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Publication numberUS5833075 A
Publication typeGrant
Application numberUS 08/833,086
Publication dateNov 10, 1998
Filing dateApr 4, 1997
Priority dateApr 15, 1996
Fee statusLapsed
Also published asCA2174205A1, CA2174205C
Publication number08833086, 833086, US 5833075 A, US 5833075A, US-A-5833075, US5833075 A, US5833075A
InventorsCheryl E. Czaplinski, Bernie Grafe
Original AssigneeCzaplinski; Cheryl E., Grafe; Bernie
Export CitationBiBTeX, EndNote, RefMan
External Links: USPTO, USPTO Assignment, Espacenet
Rack for kitchen ware
US 5833075 A
Abstract
The rack retains objects such as lids or other generally like-shaped items for washing and drying in a dishwasher or for sterilizing in a pot or pan of boiling water. The rack has a frame having up-standing dividers spaced apart from one another at regular intervals for receipt of the objects therebetween. The frame also has a pair of trunnions, a stop member and a groove formed therein. The rack includes a retainer having a pair of lateral supports pivotally mounted to the frame and a number of spaced bars attached to the supports and extending therebetween. Each support has a slot within which a trunnion is slidably received. The retainer swings about the trunnions from a closed position in which the bars are over the objects and prevent them from being removed from between the dividers to an open position in which the bars are beside the objects and allow them to be selectively inserted and removed from between the dividers. One of the supports has a boss which contacts the stop member when the retainer is in the closed position. The retainer when in the closed position being, with respect to the trunnions, selectively slidable downward to cause the boss to enter the groove and upward to withdrawn the boss therefrom. When the boss is in the groove it secures the retainer in the closed position.
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Claims(5)
I claim:
1. A rack for retaining objects to be washed comprising:
a frame having a plurality of up-standing dividers spaced apart from one another at regular intervals for receipt of said objects therebetween;
a retainer having a pair of lateral supports pivotally mounted to said frame and a plurality of spaced bars attached to said supports and extending therebetween, said retainer swinging from a closed position in which said bars are over said objects and prevent them from being removed from between said dividers to an open position in which said bars are beside said objects and allow them to be selectively inserted and removed from between said dividers;
means for releasably securing said retainer in the closed position; and
said frame having a trunnion about which said retainer pivots, said trunnion being received in a slot formed in each said lateral support.
2. The rack as claimed in claim 1 wherein said securing means includes a boss formed on at least one of said lateral supports and a groove formed on said frame for removably receipt of said boss, said boss securing said retainer in the closed position when within said groove.
3. The rack as claimed in claim 1, wherein said securing means includes a boss formed on at least one of said lateral supports and a groove formed on said frame for removable receipt of said boss, said boss being movable into and out of said groove as said trunnion slides in said slot, said boss securing said retainer in the closed position when within said groove.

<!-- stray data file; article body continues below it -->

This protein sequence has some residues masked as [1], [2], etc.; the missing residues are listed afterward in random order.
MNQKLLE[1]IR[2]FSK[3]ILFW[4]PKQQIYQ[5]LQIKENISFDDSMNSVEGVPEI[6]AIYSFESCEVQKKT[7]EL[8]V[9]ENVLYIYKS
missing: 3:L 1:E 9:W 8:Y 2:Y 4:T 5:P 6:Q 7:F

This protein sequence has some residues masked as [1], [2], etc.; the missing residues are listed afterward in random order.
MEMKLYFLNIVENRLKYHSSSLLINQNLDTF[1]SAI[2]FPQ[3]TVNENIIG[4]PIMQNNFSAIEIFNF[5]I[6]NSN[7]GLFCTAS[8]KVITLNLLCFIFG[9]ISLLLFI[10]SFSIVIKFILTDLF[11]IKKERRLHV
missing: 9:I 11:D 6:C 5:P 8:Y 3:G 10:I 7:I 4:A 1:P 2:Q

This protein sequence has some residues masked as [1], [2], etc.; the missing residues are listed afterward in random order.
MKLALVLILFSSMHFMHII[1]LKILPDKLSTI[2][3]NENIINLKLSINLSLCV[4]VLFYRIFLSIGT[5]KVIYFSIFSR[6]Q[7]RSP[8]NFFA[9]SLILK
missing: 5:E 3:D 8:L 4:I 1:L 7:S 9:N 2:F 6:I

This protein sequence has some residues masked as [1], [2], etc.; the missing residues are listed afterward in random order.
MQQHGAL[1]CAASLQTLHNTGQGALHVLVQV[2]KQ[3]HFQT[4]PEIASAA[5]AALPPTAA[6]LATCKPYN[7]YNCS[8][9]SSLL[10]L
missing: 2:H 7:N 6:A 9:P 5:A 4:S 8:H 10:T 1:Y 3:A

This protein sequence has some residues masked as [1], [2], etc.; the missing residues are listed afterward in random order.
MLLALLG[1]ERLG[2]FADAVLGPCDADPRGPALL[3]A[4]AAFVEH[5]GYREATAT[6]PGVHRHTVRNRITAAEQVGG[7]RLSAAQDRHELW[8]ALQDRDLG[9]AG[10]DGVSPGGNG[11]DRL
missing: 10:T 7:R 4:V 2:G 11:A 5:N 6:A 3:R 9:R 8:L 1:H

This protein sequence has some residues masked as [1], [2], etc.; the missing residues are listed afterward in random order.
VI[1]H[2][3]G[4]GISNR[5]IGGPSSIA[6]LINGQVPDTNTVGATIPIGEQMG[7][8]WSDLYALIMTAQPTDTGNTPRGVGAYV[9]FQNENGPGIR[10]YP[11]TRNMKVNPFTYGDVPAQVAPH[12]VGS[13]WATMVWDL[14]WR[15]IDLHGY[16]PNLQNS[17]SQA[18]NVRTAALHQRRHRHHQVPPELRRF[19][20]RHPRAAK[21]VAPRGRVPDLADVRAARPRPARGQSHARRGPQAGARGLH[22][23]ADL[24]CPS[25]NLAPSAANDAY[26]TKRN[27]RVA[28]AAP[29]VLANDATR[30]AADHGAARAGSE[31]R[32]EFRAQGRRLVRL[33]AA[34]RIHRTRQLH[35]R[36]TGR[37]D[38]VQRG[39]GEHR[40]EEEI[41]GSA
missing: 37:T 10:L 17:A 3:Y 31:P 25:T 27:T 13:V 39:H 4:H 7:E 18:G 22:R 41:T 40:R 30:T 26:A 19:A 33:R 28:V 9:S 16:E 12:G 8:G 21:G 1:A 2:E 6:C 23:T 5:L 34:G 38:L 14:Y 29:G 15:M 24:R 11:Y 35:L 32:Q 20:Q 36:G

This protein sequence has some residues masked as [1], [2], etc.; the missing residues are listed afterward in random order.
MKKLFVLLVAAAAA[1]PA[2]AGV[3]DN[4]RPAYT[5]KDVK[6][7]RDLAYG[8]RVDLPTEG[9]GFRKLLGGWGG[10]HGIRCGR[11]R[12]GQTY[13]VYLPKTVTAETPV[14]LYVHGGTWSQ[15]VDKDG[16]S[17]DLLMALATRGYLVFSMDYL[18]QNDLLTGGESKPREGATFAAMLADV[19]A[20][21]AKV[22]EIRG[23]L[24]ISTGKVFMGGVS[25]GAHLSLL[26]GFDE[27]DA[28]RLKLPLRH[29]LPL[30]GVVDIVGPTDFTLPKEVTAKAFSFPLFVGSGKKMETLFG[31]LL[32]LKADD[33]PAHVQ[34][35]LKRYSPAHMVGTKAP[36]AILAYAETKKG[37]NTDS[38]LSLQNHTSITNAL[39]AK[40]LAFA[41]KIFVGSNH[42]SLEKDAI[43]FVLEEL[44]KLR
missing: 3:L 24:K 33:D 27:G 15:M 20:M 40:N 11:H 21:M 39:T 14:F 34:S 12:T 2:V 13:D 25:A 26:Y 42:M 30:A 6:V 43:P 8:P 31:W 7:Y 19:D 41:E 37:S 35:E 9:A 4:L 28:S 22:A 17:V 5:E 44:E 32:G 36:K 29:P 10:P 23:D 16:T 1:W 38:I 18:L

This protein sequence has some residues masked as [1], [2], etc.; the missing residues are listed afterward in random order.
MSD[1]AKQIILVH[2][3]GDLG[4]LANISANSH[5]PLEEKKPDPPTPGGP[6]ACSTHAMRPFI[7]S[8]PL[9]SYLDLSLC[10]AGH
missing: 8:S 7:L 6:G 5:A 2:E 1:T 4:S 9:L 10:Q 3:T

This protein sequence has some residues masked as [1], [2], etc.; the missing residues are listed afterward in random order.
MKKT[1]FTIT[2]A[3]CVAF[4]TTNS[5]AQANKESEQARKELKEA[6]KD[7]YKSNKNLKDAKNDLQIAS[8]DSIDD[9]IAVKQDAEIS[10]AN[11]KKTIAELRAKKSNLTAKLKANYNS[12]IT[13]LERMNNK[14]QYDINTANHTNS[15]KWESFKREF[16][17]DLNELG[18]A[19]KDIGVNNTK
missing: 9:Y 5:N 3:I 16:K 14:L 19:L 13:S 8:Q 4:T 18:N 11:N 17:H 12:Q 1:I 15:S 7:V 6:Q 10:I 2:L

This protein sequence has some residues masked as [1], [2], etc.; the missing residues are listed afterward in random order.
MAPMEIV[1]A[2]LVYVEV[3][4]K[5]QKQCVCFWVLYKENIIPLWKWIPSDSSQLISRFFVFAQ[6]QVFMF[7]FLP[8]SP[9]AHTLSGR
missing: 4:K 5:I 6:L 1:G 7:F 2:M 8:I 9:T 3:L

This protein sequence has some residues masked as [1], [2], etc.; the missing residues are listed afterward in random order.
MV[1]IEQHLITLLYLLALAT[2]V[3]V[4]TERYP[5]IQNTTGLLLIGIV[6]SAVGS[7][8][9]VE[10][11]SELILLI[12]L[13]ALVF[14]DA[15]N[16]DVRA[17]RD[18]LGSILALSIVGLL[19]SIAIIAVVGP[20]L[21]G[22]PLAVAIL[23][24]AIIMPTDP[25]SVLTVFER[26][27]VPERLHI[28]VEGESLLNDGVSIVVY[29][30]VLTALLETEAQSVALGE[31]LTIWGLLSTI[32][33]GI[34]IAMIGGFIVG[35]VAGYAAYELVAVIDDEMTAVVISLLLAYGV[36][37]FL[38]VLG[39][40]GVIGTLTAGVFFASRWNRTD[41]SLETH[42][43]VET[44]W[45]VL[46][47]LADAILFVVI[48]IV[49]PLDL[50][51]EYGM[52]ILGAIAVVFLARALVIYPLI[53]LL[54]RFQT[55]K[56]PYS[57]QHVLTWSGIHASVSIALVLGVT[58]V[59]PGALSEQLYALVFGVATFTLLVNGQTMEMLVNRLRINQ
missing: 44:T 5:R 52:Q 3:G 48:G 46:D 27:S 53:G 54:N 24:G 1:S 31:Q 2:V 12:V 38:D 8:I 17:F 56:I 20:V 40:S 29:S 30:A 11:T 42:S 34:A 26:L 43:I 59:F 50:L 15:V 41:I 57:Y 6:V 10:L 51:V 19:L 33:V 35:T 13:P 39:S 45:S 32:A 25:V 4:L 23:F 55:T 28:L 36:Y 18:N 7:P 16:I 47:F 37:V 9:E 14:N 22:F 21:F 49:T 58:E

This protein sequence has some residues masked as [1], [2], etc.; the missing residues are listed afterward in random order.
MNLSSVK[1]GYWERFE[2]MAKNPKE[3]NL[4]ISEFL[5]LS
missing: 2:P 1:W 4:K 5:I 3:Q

4. A rack for retaining objects to be washed comprising:
a frame having a plurality of up-standing dividers spaced apart from one another at regular intervals for receipt of said objects therebetween, said frame further having a pair of trunnions, a stop member and a groove formed therein;
a retainer having a pair of lateral supports pivotally mounted to said frame and a plurality of spaced bars attached to said supports and extending therebetween, said supports each having a slot within which a respective one of said trunnions is slidably received, said retainer swinging about said trunnions from a closed position in which said bars are over said objects and prevent them from being removed from between said dividers to an open position in which said bars are beside said objects and allow them to be selectively inserted and removed from between said dividers, at least one of said supports having a boss which contacts said stop member when said retainer is in the closed position, said retainer when in the closed position being, with respect to said trunnions, selectively slidable downward to cause said boss to enter said groove and upward to withdraw said boss therefrom, said boss when in said groove, serving to secure said retainer in the closed position.
5. A rack for a dishwasher for retaining objects to be washed in the form of lids or other generally like-shaped items therein, said rack comprising:
a frame having a plurality of up-standing dividers spaced apart from one another at intervals for receipt of said objects therebetween, said frame further having a pair of trunnions, a stop member and a groove formed therein;
a retainer having a pair of lateral supports pivotally mounted to said frame and a plurality of spaced bars attached to said supports and extending therebetween, said supports each having a slot within which a respective one of said trunnions is slidably received, said retainer swinging about said trunnions from a closed position in which said bars are over said objects and prevent them from being removed from between said dividers to an open position in which said bars are beside said objects and allow them to be selectively inserted and removed from between said dividers, at least one of said supports having a boss which contacts said stop member when said retainer is in the closed position, said retainer when in the closed position being, with respect to said trunnions, selectively slidable downward to cause said boss to enter said groove and upward to withdraw said boss therefrom, said boss when in said groove, serving to secure said retainer in the closed position.
Description
BACKGROUND OF THE INVENTION

This invention relates to racks for kitchen ware which is to be washed and dried. More particularly the invention relates to racks which permit kitchen ware such as lids, plates, saucers or other generally like-shaped items to be washed and dried in a dishwasher or sterilized in a pot of hot water.

A cleaning and drying device for kitchen ware such as a dishwasher operates most effectively when the items to be washed and dried are held firmly in position. If they are not, the items may not be properly cleaned and dried or they may be damaged during the washing or drying cycle.

Racks in conventional dishwashers are designed to firmly secure dishes, glasses and other items commonly used in the preparation and serving of meals. The racks are not designed however to firmly hold many items not so commonly used. For example nipples for baby bottles and small lids such as lids for preserve jars are usually not washed and dried very well in a dishwasher because they are not held securely in a conventional rack. If they are placed in such a rack they will be thrown about the interior of the dishwasher by the force of the washing water or the force of the air used for drying. Many will settle in the bottom of the dishwasher where they will be in contact with dirty water from the washing cycle.